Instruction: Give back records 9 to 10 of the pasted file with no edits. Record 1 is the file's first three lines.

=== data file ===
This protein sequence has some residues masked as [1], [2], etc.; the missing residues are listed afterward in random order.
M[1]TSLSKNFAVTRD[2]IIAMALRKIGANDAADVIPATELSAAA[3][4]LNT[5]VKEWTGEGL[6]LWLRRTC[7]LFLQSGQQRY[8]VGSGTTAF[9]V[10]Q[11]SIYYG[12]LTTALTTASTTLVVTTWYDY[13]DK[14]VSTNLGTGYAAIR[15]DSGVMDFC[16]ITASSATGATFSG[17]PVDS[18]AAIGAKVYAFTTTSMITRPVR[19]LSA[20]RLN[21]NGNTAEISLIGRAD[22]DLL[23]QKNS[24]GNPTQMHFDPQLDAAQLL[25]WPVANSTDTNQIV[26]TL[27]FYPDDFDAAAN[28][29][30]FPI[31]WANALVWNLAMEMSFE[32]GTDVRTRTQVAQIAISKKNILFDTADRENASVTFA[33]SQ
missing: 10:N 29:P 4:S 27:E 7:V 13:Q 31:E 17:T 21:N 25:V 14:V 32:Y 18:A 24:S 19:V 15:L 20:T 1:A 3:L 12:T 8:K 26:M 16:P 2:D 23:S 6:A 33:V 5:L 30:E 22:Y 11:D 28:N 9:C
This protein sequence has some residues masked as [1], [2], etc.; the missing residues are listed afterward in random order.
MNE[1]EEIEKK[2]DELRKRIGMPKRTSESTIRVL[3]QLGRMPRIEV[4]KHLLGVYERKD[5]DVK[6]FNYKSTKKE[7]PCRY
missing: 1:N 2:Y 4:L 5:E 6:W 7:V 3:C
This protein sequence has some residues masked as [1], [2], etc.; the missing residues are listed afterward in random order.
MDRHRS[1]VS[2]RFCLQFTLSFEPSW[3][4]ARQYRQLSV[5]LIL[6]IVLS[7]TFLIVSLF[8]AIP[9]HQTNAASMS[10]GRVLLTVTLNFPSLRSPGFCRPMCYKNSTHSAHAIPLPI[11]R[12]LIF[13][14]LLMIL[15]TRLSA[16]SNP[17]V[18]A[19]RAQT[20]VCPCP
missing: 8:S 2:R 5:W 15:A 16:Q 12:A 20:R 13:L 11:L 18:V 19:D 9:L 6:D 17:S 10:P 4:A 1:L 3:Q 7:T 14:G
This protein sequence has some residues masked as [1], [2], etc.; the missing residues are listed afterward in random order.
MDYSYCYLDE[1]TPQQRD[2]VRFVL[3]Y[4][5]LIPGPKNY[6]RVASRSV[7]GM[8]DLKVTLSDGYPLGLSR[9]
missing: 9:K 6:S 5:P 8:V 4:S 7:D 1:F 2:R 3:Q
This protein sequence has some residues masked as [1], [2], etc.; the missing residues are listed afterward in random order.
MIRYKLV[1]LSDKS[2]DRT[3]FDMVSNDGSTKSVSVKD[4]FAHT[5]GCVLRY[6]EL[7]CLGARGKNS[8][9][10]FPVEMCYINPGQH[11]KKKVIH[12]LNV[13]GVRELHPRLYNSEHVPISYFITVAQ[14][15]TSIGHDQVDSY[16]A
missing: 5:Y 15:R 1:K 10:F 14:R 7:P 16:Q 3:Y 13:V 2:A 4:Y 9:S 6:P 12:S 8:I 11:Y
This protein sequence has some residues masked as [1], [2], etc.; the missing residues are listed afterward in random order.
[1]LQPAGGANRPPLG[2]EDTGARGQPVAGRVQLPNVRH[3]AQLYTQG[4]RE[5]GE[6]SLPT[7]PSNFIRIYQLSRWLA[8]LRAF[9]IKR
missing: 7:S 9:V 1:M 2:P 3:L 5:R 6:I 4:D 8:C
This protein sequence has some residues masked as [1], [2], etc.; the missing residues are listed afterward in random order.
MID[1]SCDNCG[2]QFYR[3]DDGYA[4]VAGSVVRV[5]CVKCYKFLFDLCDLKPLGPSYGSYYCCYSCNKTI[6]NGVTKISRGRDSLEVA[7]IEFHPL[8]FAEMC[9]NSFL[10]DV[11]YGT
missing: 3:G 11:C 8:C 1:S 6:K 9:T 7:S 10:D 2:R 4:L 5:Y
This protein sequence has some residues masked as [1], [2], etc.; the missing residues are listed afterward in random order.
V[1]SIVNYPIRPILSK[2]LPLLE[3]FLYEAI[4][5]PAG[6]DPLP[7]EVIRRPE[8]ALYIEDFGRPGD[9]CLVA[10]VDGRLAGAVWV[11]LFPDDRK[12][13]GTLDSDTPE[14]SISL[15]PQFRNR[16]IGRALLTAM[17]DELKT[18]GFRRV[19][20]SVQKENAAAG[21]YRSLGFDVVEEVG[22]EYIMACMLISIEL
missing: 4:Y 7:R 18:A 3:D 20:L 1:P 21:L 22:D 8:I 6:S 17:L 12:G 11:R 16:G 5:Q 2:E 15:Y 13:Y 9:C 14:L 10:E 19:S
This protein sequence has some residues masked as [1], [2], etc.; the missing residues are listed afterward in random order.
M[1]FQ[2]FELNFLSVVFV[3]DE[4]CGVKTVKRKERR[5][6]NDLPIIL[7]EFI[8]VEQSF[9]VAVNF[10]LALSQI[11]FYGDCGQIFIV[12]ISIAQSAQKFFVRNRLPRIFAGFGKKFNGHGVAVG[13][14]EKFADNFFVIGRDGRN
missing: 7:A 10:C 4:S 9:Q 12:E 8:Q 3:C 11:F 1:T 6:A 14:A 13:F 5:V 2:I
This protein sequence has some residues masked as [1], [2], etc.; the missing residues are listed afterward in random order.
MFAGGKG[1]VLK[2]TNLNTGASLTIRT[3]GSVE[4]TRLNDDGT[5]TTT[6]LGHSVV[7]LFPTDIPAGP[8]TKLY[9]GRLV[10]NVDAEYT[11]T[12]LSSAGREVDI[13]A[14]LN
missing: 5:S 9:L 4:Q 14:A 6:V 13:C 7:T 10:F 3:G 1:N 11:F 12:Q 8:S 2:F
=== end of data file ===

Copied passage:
This protein sequence has some residues masked as [1], [2], etc.; the missing residues are listed afterward in random order.
M[1]FQ[2]FELNFLSVVFV[3]DE[4]CGVKTVKRKERR[5][6]NDLPIIL[7]EFI[8]VEQSF[9]VAVNF[10]LALSQI[11]FYGDCGQIFIV[12]ISIAQSAQKFFVRNRLPRIFAGFGKKFNGHGVAVG[13][14]EKFADNFFVIGRDGRN
missing: 7:A 10:C 4:S 9:Q 12:E 8:Q 3:C 11:F 1:T 6:A 14:A 13:F 5:V 2:I
This protein sequence has some residues masked as [1], [2], etc.; the missing residues are listed afterward in random order.
MFAGGKG[1]VLK[2]TNLNTGASLTIRT[3]GSVE[4]TRLNDDGT[5]TTT[6]LGHSVV[7]LFPTDIPAGP[8]TKLY[9]GRLV[10]NVDAEYT[11]T[12]LSSAGREVDI[13]A[14]LN
missing: 5:S 9:L 4:Q 14:A 6:V 13:C 7:T 10:F 3:G 1:N 11:F 12:Q 8:S 2:F